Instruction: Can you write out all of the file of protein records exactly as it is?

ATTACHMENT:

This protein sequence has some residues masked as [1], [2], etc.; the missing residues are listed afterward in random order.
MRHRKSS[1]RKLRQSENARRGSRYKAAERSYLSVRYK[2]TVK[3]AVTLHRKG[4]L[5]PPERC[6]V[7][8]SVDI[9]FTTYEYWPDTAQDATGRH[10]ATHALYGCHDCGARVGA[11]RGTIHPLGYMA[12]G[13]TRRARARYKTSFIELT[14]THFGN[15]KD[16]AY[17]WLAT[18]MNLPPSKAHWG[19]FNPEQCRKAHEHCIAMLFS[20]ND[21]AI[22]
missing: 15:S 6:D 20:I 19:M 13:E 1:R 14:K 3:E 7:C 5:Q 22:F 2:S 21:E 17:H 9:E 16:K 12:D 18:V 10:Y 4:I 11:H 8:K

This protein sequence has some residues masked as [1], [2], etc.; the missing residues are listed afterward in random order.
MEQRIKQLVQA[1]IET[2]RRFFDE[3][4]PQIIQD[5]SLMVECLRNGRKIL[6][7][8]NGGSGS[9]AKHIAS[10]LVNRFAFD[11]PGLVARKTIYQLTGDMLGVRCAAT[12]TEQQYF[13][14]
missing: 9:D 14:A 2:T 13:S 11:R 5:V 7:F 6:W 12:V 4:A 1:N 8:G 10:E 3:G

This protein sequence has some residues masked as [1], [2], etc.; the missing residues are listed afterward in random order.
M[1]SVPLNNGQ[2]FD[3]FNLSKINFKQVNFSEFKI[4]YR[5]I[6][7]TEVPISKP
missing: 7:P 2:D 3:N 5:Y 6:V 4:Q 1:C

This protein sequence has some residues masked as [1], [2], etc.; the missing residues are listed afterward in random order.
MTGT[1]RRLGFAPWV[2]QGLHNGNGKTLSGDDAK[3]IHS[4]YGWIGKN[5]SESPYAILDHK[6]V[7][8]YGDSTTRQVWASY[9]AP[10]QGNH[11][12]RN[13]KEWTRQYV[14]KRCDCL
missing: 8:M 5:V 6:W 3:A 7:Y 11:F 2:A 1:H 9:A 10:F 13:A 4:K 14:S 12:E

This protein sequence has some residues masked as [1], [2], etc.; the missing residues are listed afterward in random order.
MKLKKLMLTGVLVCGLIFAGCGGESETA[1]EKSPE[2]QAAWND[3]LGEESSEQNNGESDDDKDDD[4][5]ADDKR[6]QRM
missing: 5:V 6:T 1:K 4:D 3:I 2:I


This protein sequence has some residues masked as [1], [2], etc.; the missing residues are listed afterward in random order.
MRHRKSS[1]RKLRQSENARRGSRYKAAERSYLSVRYK[2]TVK[3]AVTLHRKG[4]L[5]PPERC[6]V[7][8]SVDI[9]FTTYEYWPDTAQDATGRH[10]ATHALYGCHDCGARVGA[11]RGTIHPLGYMA[12]G[13]TRRARARYKTSFIELT[14]THFGN[15]KD[16]AY[17]WLAT[18]MNLPPSKAHWG[19]FNPEQCRKAHEHCIAMLFS[20]ND[21]AI[22]
missing: 15:S 6:D 20:I 19:M 13:E 1:R 14:K 3:E 7:C 5:Q 22:F 2:S 21:E 17:H 9:E 16:K 12:D 18:V 10:Y 4:I 11:H 8:K

This protein sequence has some residues masked as [1], [2], etc.; the missing residues are listed afterward in random order.
MEQRIKQLVQA[1]IET[2]RRFFDE[3][4]PQIIQD[5]SLMVECLRNGRKIL[6][7][8]NGGSGS[9]AKHIAS[10]LVNRFAFD[11]PGLVARKTIYQLTGDMLGVRCAAT[12]TEQQYF[13][14]
missing: 9:D 14:A 2:T 13:S 11:R 5:V 7:F 6:W 12:V 4:A 1:N 8:G 10:E 3:G

This protein sequence has some residues masked as [1], [2], etc.; the missing residues are listed afterward in random order.
M[1]SVPLNNGQ[2]FD[3]FNLSKINFKQVNFSEFKI[4]YR[5]I[6][7]TEVPISKP
missing: 7:P 2:D 3:N 5:Y 6:V 4:Q 1:C

This protein sequence has some residues masked as [1], [2], etc.; the missing residues are listed afterward in random order.
MTGT[1]RRLGFAPWV[2]QGLHNGNGKTLSGDDAK[3]IHS[4]YGWIGKN[5]SESPYAILDHK[6]V[7][8]YGDSTTRQVWASY[9]AP[10]QGNH[11][12]RN[13]KEWTRQYV[14]KRCDCL
missing: 8:M 5:V 6:W 3:A 7:Y 11:F 2:A 1:H 9:A 10:F 13:A 4:K 14:S 12:E

This protein sequence has some residues masked as [1], [2], etc.; the missing residues are listed afterward in random order.
MKLKKLMLTGVLVCGLIFAGCGGESETA[1]EKSPE[2]QAAWND[3]LGEESSEQNNGESDDDKDDD[4][5]ADDKR[6]QRM
missing: 5:V 6:T 1:K 4:D 3:I 2:I